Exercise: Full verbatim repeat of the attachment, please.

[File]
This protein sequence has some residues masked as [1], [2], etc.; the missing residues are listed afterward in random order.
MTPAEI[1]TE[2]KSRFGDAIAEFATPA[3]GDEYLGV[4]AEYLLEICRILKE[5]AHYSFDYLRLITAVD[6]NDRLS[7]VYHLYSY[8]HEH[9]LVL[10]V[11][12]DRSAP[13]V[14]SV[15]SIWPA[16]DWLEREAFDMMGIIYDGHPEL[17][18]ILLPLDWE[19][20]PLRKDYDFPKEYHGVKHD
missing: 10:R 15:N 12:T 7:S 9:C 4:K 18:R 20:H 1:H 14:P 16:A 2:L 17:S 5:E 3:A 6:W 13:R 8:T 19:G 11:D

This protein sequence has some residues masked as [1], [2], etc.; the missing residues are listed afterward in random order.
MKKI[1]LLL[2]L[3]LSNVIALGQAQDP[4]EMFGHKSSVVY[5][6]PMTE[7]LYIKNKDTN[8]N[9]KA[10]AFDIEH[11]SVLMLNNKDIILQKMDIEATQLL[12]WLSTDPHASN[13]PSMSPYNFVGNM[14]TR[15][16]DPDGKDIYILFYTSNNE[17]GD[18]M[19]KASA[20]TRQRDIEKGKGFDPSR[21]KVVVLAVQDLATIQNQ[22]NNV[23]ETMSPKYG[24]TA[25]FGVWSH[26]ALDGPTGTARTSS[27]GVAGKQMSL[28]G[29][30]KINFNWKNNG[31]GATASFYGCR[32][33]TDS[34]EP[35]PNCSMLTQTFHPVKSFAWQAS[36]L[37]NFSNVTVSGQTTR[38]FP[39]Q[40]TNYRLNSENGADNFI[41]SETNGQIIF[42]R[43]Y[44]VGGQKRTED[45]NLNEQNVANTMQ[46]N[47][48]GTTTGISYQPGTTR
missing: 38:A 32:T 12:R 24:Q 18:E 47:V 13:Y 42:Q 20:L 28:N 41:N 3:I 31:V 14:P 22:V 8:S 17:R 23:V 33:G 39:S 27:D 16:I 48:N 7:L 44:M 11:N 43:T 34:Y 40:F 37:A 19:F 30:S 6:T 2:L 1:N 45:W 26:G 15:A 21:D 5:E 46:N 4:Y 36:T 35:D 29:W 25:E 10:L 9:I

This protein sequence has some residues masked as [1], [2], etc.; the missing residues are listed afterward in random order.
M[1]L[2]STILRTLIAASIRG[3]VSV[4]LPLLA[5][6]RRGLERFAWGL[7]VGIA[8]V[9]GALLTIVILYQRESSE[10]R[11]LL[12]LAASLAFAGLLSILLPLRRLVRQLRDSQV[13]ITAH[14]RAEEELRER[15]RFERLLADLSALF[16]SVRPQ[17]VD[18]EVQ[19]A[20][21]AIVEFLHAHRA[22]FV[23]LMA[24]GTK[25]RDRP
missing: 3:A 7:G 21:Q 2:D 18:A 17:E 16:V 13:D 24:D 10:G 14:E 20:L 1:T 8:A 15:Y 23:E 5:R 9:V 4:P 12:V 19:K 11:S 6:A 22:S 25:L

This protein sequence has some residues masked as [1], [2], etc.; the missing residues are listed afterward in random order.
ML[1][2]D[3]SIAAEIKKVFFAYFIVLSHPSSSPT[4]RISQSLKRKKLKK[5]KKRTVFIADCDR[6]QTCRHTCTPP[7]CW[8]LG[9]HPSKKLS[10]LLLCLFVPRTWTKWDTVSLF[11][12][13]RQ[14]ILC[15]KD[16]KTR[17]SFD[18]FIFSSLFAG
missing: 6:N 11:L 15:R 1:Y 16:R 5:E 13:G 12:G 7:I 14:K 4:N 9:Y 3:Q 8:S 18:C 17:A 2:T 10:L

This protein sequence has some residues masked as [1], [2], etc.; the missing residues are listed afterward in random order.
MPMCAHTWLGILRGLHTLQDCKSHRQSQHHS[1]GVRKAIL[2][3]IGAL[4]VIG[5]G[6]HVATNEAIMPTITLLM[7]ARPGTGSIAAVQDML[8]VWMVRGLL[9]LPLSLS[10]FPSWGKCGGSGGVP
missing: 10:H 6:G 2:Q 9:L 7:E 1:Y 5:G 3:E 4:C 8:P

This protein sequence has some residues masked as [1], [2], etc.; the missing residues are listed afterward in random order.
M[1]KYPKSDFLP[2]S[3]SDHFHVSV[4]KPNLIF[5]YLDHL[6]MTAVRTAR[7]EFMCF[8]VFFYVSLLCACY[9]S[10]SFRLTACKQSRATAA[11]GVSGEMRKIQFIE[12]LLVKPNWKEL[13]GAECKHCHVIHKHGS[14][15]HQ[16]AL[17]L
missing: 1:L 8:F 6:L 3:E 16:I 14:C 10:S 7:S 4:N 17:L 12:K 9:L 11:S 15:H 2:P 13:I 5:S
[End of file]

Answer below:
This protein sequence has some residues masked as [1], [2], etc.; the missing residues are listed afterward in random order.
MTPAEI[1]TE[2]KSRFGDAIAEFATPA[3]GDEYLGV[4]AEYLLEICRILKE[5]AHYSFDYLRLITAVD[6]NDRLS[7]VYHLYSY[8]HEH[9]LVL[10]V[11][12]DRSAP[13]V[14]SV[15]SIWPA[16]DWLEREAFDMMGIIYDGHPEL[17][18]ILLPLDWE[19][20]PLRKDYDFPKEYHGVKHD
missing: 10:R 15:N 12:T 7:S 9:C 4:K 18:R 20:H 1:H 14:P 16:A 2:L 17:S 5:E 3:A 6:W 13:R 8:T 19:G 11:D

This protein sequence has some residues masked as [1], [2], etc.; the missing residues are listed afterward in random order.
MKKI[1]LLL[2]L[3]LSNVIALGQAQDP[4]EMFGHKSSVVY[5][6]PMTE[7]LYIKNKDTN[8]N[9]KA[10]AFDIEH[11]SVLMLNNKDIILQKMDIEATQLL[12]WLSTDPHASN[13]PSMSPYNFVGNM[14]TR[15][16]DPDGKDIYILFYTSNNE[17]GD[18]M[19]KASA[20]TRQRDIEKGKGFDPSR[21]KVVVLAVQDLATIQNQ[22]NNV[23]ETMSPKYG[24]TA[25]FGVWSH[26]ALDGPTGTARTSS[27]GVAGKQMSL[28]G[29][30]KINFNWKNNG[31]GATASFYGCR[32][33]TDS[34]EP[35]PNCSMLTQTFHPVKSFAWQAS[36]L[37]NFSNVTVSGQTTR[38]FP[39]Q[40]TNYRLNSENGADNFI[41]SETNGQIIF[42]R[43]Y[44]VGGQKRTED[45]NLNEQNVANTMQ[46]N[47][48]GTTTGISYQPGTTR
missing: 38:A 32:T 12:R 24:Q 18:E 47:V 13:Y 42:Q 20:L 28:N 41:N 3:I 31:V 14:P 22:V 8:S 17:R 23:V 33:G 39:S 27:D 16:I 48:N 7:L 44:M 11:N 43:T 34:Y 40:F 37:A 19:F 30:S 6:T 2:L 1:N 45:W 26:G 15:A 21:D 5:E 46:N 4:Y 36:T 35:D 29:W 25:E 10:L 9:I

This protein sequence has some residues masked as [1], [2], etc.; the missing residues are listed afterward in random order.
M[1]L[2]STILRTLIAASIRG[3]VSV[4]LPLLA[5][6]RRGLERFAWGL[7]VGIA[8]V[9]GALLTIVILYQRESSE[10]R[11]LL[12]LAASLAFAGLLSILLPLRRLVRQLRDSQV[13]ITAH[14]RAEEELRER[15]RFERLLADLSALF[16]SVRPQ[17]VD[18]EVQ[19]A[20][21]AIVEFLHAHRA[22]FV[23]LMA[24]GTK[25]RDRP
missing: 3:A 7:G 21:Q 2:D 18:A 17:E 16:V 13:D 24:D 10:G 14:E 20:L 1:T 8:A 15:Y 23:E 5:R 9:V 4:P 12:V 19:K 11:S 6:A 22:S 25:L

This protein sequence has some residues masked as [1], [2], etc.; the missing residues are listed afterward in random order.
ML[1][2]D[3]SIAAEIKKVFFAYFIVLSHPSSSPT[4]RISQSLKRKKLKK[5]KKRTVFIADCDR[6]QTCRHTCTPP[7]CW[8]LG[9]HPSKKLS[10]LLLCLFVPRTWTKWDTVSLF[11][12][13]RQ[14]ILC[15]KD[16]KTR[17]SFD[18]FIFSSLFAG
missing: 6:N 11:L 15:R 1:Y 16:R 5:E 13:G 12:G 7:I 14:K 4:N 9:Y 3:Q 8:S 18:C 17:A 2:T 10:L

This protein sequence has some residues masked as [1], [2], etc.; the missing residues are listed afterward in random order.
MPMCAHTWLGILRGLHTLQDCKSHRQSQHHS[1]GVRKAIL[2][3]IGAL[4]VIG[5]G[6]HVATNEAIMPTITLLM[7]ARPGTGSIAAVQDML[8]VWMVRGLL[9]LPLSLS[10]FPSWGKCGGSGGVP
missing: 10:H 6:G 2:Q 9:L 7:E 1:Y 5:G 3:E 4:C 8:P

This protein sequence has some residues masked as [1], [2], etc.; the missing residues are listed afterward in random order.
M[1]KYPKSDFLP[2]S[3]SDHFHVSV[4]KPNLIF[5]YLDHL[6]MTAVRTAR[7]EFMCF[8]VFFYVSLLCACY[9]S[10]SFRLTACKQSRATAA[11]GVSGEMRKIQFIE[12]LLVKPNWKEL[13]GAECKHCHVIHKHGS[14][15]HQ[16]AL[17]L
missing: 1:L 8:F 6:L 3:E 16:I 14:C 10:S 7:S 4:N 17:L 12:K 9:L 11:S 15:H 2:P 13:I 5:S